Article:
Things you don’t expect to see in a Mallorcan country lane

We have been busy at our finca in rural Mallorca lately. The Boss cleaned our terraces with his new  Kärcher pressure washer, and they’ve never looked so clean. As with many tasks done around the finca, there’s a consequence job: the powerful machine blasted away not only a load of winter grime, but also some of the grouting between the tiles. Ho hum.

When I haven’t been working on writing jobs, I’ve also been outdoors doing jobs – including painting one of the small walls blasted clean (of its former paint!) by the mean machine. Most of my time outside though has been spent on the relentless Battle of the Weeds. It was while doing a spot of weeding yesterday morning that I saw something very unusual in the lane that runs alongside our property.

There have been other strange sightings here over the years. We once saw two donkeys walking down the lane like a couple of people out for a country stroll. That experience turned into an inadvertent case of donkey-napping – and one of the early posts on this blog.

And a little faster . . .

On another occasion – while our dear friends Duncan and Kristina were visiting from the UK – we saw something even more unusual: a team of speed skaters, dressed in tight bright Lycra, speed skating up the lane – having been driven to the bottom of the valley in the team’s minibus. We were exhausted watching them whizz up the hill. They appeared to take it all in their glide.

And even racier . . .

Yesterday, Good Friday, I saw something else memorable in the lane, while out in the battlefield (garden). To be honest, seeing three walkers isn’t unusual, as people do drive out to our valley to walk along the peaceful lanes. I could hear that they were German: two young men and a woman – probably in their late 20s or early 30s. The guys were dressed in the sort of clothes you’d wear for a walk in the country; the woman wore . . . a white bikini (and presumably shoes, although I couldn’t see her feet).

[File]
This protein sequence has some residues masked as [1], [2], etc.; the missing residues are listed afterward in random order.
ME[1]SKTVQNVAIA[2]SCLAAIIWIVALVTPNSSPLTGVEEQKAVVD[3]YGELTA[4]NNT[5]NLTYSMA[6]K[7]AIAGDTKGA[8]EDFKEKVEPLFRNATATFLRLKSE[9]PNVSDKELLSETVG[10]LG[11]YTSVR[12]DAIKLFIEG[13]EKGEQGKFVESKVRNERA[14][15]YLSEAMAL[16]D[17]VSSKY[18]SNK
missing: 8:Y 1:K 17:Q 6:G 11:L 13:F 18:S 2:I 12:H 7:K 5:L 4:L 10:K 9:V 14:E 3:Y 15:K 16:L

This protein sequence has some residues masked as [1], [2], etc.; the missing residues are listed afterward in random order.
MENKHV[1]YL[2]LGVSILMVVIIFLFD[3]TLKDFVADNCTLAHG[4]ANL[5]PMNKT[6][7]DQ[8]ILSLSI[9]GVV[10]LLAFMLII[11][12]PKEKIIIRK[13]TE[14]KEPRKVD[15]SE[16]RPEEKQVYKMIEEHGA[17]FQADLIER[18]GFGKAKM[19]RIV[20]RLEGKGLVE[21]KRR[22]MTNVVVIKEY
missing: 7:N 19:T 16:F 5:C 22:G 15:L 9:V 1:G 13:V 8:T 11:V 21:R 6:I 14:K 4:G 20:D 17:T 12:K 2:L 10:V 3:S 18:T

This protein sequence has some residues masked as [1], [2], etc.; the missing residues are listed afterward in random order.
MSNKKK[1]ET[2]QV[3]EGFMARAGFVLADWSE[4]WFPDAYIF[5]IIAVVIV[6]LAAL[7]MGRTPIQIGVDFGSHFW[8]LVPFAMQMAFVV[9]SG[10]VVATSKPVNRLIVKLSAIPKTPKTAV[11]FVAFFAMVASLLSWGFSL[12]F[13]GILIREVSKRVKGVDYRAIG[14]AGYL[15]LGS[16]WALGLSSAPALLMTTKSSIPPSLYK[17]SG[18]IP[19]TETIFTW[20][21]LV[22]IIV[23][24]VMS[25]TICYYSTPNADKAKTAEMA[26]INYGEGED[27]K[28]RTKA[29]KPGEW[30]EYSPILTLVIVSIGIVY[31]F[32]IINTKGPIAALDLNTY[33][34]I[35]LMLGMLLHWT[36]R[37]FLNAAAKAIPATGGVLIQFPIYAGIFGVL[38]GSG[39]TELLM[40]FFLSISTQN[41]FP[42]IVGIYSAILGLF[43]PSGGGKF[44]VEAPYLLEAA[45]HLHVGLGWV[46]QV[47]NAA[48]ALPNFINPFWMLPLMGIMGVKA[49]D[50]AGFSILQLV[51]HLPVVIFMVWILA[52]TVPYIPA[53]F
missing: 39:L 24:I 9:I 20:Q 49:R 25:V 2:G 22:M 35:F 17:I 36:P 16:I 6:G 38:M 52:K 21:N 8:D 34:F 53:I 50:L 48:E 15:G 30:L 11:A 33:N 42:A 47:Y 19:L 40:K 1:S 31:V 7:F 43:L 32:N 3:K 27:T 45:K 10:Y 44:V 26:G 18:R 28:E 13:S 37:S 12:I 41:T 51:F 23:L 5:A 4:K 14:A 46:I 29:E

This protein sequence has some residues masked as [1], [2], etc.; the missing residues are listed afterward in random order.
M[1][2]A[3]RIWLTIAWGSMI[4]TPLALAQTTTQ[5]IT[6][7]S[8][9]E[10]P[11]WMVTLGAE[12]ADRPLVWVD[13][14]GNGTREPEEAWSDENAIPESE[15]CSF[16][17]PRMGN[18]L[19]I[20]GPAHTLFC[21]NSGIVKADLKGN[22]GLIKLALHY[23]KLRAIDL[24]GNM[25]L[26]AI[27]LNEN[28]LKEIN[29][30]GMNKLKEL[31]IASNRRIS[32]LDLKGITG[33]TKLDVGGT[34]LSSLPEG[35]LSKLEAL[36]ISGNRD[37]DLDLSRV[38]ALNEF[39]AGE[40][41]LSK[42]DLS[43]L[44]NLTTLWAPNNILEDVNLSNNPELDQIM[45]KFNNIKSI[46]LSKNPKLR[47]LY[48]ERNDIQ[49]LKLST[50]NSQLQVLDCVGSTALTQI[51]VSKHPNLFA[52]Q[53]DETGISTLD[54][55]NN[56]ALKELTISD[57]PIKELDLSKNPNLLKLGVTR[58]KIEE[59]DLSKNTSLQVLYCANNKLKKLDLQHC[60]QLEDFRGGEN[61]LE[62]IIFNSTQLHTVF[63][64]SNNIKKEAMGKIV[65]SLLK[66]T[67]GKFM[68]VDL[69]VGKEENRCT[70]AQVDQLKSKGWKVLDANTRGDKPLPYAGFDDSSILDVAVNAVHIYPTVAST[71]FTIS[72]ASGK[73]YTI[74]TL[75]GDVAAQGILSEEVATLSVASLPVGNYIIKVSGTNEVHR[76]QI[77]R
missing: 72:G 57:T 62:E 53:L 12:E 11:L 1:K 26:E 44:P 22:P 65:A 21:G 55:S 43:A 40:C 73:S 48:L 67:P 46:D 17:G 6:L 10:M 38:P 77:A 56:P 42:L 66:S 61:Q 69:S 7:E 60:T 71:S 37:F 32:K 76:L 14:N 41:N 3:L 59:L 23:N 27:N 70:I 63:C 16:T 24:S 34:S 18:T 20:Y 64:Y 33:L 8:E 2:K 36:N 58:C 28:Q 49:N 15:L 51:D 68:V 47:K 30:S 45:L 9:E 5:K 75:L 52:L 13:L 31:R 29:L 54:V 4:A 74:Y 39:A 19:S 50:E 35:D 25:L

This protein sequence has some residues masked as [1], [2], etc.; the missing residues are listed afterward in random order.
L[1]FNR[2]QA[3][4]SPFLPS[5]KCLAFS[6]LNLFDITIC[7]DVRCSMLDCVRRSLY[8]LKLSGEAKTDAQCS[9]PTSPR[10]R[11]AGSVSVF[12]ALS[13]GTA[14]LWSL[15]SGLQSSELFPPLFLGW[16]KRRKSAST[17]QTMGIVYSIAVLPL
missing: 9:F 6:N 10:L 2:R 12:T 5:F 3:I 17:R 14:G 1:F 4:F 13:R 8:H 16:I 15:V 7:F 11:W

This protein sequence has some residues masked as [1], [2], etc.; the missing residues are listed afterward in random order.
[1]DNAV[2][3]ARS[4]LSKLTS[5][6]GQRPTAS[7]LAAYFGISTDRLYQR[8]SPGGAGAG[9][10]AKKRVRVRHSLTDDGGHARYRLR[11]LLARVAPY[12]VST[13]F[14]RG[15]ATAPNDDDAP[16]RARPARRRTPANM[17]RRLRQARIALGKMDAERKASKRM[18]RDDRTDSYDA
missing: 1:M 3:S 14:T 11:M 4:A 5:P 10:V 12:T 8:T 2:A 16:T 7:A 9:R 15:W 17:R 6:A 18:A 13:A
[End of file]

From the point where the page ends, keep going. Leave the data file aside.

I’m far from a prude, but somehow a bikini didn’t seem like the most appropriate apparel for someone miles from the sea or a public swimming pool – and walking around countryside that’s largely inhabited by Mallorcan farmers (some of them on the elderly side and likely to have crashed their tractors at the shock of seeing so much flesh exposed in public).

We were once reprimanded by one of our Mallorcan neighbours for working in the garden on a Sunday – God’s day. Goodness knows what they would have thought of Miss White Bikini on a Good Friday!

If you were hoping to see a photo of her, I’m afraid I didn’t take one. I’m sure the woman felt embarrassed enough when she realized that the outing her friends had planned was a walk in the country – and not a trip to the beach . . .

 

 

 

 

The Boss is beaming

The sun is out for the first time in more than a week in our part of Mallorca – a very good reason to smile but, in fact, The Boss isn’t grinning from ear to ear, but up a ladder and painting beams. Now that’s what I call beaming.

After our finca was re-roofed last October we decided to start the long-term project of filling in the gaps between the terracotta tiles that make up our ceilings. So far, the kitchen and dining room have been completed. But, having done this, it was necessary to paint over the filler. Unfortunately, the paint we’d used originally was a slightly different shade to the new paint we bought to complete the job (due to a computer problem with the paint-mixing machine in our local decorating shop) so the whole ceiling has had to be done again.

Stepping up to the job

The weather’s been so bad for the past week that outside jobs have been impossible. On Sunday, we decided to tackle the ceiling job, which also included painting the beams. We had lovely wooden beams in our old cottage in Oxfordshire, but the ones here are cast concrete – not in the same league looks-wise, but they do keep the ceiling and roof above our heads! Wooden ones are more authentic, of course, but are at risk from woodworm and the dreaded formiga blanca – the white ant which, if it finds its way in, will eat away at wooden beams from the inside out.

When we moved here we didn’t like the appearance of the concrete beams, so we painted them brown. At a quick glance – or after a few of The Boss’s renowned G&Ts – any visitors who didn’t know otherwise, might just think they were made from wood. But rainwater and mould-cleaning products – as a result of the former leaky roof – had taken their toll on the paintwork.

Taking a break from the ladder . . .

Taking a break from the ladder . . .

Decorating is a team job in this house. Usually I paint the walls and The Boss paints the bits I can’t reach from our wobbly ladder – and that includes most of the sloping ceilings and beams. So, while I’m writing this, and working on some articles for the next issue of the magazine for which I write, The Boss is reaching new heights . . . and beaming.